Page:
These dishes are the bane of food photographers everywhere: challenging to style and shoot, stubbornly refusing to take orders and sex it up for the camera.
Even an ingredient that might be vibrant when raw, like the stems of rainbow chard or a bouquet of spinach, can turn dingy and dull when cooked to tenderness.
Luckily, we don’t have that problem with rhubarb. Its fuchsia color is a cheerful neon sign blinking a very welcome reminder that spring is here once again!
As a kid, I refused to eat rhubarb on some vague principle. I was offended by the word “rhubarb” and said I would absolutely not try it.
But when cooked down, it looked just like strawberry jam. And thus I was parentally hoodwinked into falling in love with the vegetable.
(Yes, it’s a veg! Rhubarb is so deceptive!)
Though rhubarb is a gorgeous creature in its own right, I don’t make it just because it’s pretty. I have no such hangups about what food looks like on my plate when I’m by myself.
I’m not the kind of gal who styles my meal when I’m not cooking for the camera, and I might even be mushing things up in the pot to make them reheat more quickly.
But when I am cooking for others, I have a reputation to uphold. And rhubarb comes through with flying colors when it’s time to party. And eat appetizers.
On a cheese board or as a sandwich spread, tart rhubarb compote is a perfect partner.
It brings a vibrant pop of color and tangy counterpoint to a lush wheel of goat cheese, a pile of candied walnuts, a thick wedge of Roquefort, or a tower of crispy crostini.
A cracker topped with a slice of Manchego, a shaving of prosciutto, and a blob of tart rhubarb compote is a Technicolor blend of tastes.
Need more color? Try rhubarb compote in place of the traditional mayo in a banh mi that’s been spread lavishly with paté.
When I eat rhubarb with something so densely fatty and rich as cheese or charcuterie, I want it to be tart.
Not sour—a bowl of unsweetened rhubarb is something you’d serve to your worst enemy—but tart, managed by a few spoonfuls of sugar that really do more than make the medicine go down.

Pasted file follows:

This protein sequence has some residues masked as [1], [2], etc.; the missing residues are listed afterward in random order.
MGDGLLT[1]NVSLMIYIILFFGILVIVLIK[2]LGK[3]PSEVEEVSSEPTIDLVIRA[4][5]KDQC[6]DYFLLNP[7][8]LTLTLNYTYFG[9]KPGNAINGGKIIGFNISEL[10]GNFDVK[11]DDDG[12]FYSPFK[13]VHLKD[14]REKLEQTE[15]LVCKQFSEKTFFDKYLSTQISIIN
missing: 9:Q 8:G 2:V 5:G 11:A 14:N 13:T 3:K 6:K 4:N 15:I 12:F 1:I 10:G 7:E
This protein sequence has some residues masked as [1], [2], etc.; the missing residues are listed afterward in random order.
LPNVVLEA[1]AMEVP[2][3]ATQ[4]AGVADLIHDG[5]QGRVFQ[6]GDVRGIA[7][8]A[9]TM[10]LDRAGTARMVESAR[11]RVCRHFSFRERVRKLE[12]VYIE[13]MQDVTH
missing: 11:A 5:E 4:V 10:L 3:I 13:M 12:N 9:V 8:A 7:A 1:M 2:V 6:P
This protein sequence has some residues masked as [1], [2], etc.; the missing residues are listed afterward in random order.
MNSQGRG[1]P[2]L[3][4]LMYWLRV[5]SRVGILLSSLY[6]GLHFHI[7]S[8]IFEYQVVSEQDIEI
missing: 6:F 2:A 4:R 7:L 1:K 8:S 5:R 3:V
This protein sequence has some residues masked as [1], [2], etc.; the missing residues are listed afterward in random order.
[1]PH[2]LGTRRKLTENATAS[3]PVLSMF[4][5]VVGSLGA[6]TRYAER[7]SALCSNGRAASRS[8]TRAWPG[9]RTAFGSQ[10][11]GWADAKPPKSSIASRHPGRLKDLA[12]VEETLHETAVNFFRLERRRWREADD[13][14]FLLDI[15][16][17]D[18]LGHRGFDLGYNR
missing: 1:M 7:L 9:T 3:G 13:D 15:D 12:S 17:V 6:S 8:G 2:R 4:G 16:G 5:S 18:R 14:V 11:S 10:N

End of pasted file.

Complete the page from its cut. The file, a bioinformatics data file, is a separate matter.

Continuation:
They brighten the mood immensely and bring out the best flavors in each stalk.
Pretty much every rhubarb recipe in the universe includes orange juice or zest in its ingredient lineup, but I think the citrus takes something away from the true flavor of the rhubarb.
I’ve tried combinations six ways to Sunday, and the one I love most is what follows: barely any adornment, just a bracing hit of ginger and sweet balsamic vinegar to balance the fresh and tangy.
Make sure to use white balsamic vinegar here—seek it out if you must—or your compote will be more muddy than mauve-ulous.
- 1 pound rhubarb, rinsed and roughly chopped
- 1/4 cup packed light brown sugar
- 1 tablespoon minced fresh ginger
- 2 teaspoons white balsamic vinegar
- Preheat the oven to 400 degrees F.
- Toss the rhubarb, sugar, ginger, and vinegar together in a large bowl until the sugar starts to dissolve.
- Spread onto a rimmed baking sheet and cook for 20 minutes.
- Stir to break the rhubarb up into saucy chunks, then cook for 5-10 minutes more if needed to condense the juices.
- Remove from the oven and cool to room temperature, then transfer to a jar.
The compote will keep for up to 1 month when refrigerated in an airtight container.
Nutrition Information:Yield: 6 Serving Size: 1
Amount Per Serving: Calories: 47Total Fat: 0gSaturated Fat: 0gTrans Fat: 0gUnsaturated Fat: 0gCholesterol: 0mgSodium: 6mgCarbohydrates: 11gFiber: 1gSugar: 8gProtein: 1g
The nutritional information above is computer-generated and only an estimate.
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